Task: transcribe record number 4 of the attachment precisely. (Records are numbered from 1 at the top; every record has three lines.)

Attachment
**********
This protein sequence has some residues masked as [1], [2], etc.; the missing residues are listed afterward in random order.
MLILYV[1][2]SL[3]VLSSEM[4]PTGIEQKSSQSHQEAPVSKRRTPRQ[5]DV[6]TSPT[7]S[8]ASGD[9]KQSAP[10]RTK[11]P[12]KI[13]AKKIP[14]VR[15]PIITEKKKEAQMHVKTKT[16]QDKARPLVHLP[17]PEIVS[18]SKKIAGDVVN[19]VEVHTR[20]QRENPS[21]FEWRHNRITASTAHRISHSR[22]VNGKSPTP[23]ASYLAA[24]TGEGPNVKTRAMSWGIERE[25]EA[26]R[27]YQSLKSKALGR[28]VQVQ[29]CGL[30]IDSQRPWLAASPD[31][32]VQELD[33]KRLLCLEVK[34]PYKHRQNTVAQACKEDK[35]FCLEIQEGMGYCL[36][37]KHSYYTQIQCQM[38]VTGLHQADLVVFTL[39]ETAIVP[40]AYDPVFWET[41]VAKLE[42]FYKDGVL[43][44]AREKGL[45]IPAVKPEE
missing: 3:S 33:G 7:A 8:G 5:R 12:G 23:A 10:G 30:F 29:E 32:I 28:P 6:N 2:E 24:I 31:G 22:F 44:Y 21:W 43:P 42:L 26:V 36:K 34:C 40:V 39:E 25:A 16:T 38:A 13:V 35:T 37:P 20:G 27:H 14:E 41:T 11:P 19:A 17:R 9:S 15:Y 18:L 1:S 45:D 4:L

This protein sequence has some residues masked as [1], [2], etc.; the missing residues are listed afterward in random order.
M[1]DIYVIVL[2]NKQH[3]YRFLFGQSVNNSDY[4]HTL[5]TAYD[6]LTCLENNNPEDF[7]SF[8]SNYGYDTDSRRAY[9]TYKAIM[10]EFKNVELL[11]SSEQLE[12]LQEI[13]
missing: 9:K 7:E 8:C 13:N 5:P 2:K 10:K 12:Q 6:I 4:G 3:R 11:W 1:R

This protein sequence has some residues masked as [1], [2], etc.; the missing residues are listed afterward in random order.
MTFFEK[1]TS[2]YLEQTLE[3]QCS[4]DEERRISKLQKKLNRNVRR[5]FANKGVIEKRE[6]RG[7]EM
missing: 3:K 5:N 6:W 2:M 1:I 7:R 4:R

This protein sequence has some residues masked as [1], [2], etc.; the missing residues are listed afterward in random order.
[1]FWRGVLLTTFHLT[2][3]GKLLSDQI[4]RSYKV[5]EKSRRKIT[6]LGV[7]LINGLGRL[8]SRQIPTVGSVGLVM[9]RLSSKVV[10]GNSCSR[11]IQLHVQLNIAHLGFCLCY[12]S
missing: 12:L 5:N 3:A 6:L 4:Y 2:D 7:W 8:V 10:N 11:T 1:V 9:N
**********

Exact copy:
This protein sequence has some residues masked as [1], [2], etc.; the missing residues are listed afterward in random order.
[1]FWRGVLLTTFHLT[2][3]GKLLSDQI[4]RSYKV[5]EKSRRKIT[6]LGV[7]LINGLGRL[8]SRQIPTVGSVGLVM[9]RLSSKVV[10]GNSCSR[11]IQLHVQLNIAHLGFCLCY[12]S
missing: 12:L 5:N 3:A 6:L 4:Y 2:D 7:W 8:V 10:N 11:T 1:V 9:N